President Trump’s Wednesday fundraiser in Missouri is raising eyebrows in the news, as he suggested to donors that he is considering withdrawing US troops from South Korea if he can’t get a better trade deal out of their government.
Trump didn’t go into tremendous details about whether this meant a full withdrawal or a drawdown, and a lot of analysts were very dismissive of the report, suggesting it was an empty threat and just a negotiating tactic.
Trump, however, is known to take trade deficits seriously, and directly ties those to the cost of having 32,000 US troops in South Korea, saying “we lose money on trade, and we lose money on the military.” During his 2016 campaign, Trump repeatedly expressed annoyance that the US was spending so much on its military to protect wealthy allies with big trade surpluses with the US. This clearly isn’t a new issue for him.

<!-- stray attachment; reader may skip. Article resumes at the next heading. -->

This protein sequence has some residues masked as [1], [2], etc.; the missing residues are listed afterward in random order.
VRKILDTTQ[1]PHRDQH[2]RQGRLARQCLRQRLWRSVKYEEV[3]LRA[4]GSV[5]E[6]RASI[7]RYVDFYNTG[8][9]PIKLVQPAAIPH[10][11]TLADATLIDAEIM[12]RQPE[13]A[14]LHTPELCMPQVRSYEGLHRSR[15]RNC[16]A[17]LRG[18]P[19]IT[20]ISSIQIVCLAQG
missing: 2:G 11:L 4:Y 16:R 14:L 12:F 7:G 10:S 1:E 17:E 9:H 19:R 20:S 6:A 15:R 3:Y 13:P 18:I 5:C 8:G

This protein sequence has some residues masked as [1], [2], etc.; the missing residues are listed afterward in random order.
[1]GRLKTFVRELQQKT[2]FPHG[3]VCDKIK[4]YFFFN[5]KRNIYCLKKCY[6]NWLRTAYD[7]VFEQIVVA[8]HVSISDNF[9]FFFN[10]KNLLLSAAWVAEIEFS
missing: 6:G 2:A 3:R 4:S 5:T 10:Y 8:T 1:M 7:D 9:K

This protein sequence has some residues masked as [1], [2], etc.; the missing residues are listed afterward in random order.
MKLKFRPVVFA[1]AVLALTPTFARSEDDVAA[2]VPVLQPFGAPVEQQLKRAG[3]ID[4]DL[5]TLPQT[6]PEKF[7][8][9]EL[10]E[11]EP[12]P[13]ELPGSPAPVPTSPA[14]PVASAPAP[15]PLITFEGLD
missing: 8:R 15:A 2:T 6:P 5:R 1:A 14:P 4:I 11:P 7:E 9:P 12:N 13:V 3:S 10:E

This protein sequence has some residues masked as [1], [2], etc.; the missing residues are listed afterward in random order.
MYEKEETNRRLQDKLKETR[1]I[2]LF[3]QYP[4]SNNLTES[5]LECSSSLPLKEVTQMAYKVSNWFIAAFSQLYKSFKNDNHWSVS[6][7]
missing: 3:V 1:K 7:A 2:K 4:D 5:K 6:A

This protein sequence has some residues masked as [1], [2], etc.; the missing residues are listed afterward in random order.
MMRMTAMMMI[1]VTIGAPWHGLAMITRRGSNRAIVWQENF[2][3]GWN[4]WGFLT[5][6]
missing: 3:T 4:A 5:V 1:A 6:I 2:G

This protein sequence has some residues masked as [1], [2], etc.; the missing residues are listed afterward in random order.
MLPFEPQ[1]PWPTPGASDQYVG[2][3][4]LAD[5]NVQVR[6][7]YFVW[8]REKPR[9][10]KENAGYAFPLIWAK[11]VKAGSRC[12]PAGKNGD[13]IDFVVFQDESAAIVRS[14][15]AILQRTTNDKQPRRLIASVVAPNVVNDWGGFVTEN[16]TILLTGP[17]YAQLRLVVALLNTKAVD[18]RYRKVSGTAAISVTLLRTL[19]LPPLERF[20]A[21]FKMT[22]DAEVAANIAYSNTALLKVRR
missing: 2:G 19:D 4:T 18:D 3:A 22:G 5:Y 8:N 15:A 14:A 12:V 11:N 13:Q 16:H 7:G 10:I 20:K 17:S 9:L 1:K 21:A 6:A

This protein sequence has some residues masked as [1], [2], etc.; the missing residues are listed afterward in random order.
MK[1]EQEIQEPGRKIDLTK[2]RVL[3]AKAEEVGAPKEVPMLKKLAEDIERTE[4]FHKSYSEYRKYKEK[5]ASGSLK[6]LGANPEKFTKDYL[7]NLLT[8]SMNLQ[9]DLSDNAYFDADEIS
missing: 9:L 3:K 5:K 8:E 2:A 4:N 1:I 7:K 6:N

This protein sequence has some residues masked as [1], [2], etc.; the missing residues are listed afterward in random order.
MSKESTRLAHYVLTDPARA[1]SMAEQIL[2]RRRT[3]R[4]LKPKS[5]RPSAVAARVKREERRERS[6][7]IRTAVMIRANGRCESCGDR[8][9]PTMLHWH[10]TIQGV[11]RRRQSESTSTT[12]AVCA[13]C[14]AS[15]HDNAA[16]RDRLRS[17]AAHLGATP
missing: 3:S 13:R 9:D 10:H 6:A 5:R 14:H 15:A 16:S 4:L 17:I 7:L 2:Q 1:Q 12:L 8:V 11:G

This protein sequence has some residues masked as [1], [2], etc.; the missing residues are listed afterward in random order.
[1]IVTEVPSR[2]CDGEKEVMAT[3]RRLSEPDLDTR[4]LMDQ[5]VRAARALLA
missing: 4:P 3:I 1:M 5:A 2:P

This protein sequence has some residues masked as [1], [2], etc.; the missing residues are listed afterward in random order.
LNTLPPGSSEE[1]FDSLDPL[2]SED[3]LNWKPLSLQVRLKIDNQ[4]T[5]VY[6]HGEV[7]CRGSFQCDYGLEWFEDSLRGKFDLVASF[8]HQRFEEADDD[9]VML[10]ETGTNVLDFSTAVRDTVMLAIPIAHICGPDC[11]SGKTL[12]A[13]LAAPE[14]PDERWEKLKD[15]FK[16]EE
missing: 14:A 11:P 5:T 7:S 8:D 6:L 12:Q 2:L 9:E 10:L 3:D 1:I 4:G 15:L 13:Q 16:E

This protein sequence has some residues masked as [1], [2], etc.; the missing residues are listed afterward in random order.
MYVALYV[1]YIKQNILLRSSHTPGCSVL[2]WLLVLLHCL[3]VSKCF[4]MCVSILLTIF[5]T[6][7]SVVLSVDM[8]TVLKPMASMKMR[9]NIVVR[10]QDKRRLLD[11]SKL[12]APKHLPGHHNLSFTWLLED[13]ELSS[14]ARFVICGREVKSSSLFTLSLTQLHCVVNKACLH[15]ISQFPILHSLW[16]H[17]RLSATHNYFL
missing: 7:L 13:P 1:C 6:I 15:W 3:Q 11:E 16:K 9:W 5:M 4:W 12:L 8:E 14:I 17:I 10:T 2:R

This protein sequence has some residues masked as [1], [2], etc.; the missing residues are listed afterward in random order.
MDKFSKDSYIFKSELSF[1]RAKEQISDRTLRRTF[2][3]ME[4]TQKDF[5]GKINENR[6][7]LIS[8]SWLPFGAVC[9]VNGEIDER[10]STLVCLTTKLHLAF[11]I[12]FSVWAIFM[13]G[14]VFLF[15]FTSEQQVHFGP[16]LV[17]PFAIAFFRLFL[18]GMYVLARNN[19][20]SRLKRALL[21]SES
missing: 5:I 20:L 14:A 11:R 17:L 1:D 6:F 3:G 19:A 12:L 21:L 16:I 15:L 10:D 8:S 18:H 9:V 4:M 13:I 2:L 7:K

Recent rapprochements with North Korea may also suggest this is a serious effort. South Korea has been very keen to get on a better footing with the North, and President Trump has agreed to meet North Korea’s Kim Jong-un. The Trump-Kim meeting would clearly benefit greatly if the US didn’t have 32,000 troops on North Korea’s border, as North Korea has often expressed concern that the US will attack them.
Trump went on to declare to donors “our allies care about themselves. They don’t care about us.” South Korea has so far declined comment on the matter, with the exception of the Trade Ministry, which offered a dismissive declaration that they can’t “make comments every time President Trump” does.
Last 5 posts by Jason Ditz
- ISIS Kills Over 60 Syrian Troops in 48 Hours of Attacks - April 20th, 2019
- US Intel Doubts North Korea Weapons Test Was Successful - April 19th, 2019
- Ecuador Judge Orders Detention of Former Foreign Minister Connected to Assange - April 19th, 2019
- US Reveals Support for Former CIA Asset Hafter in Libya - April 19th, 2019
- Pompeo Dismisses North Korea Demands, Says He Can't Be Removed From Talks - April 19th, 2019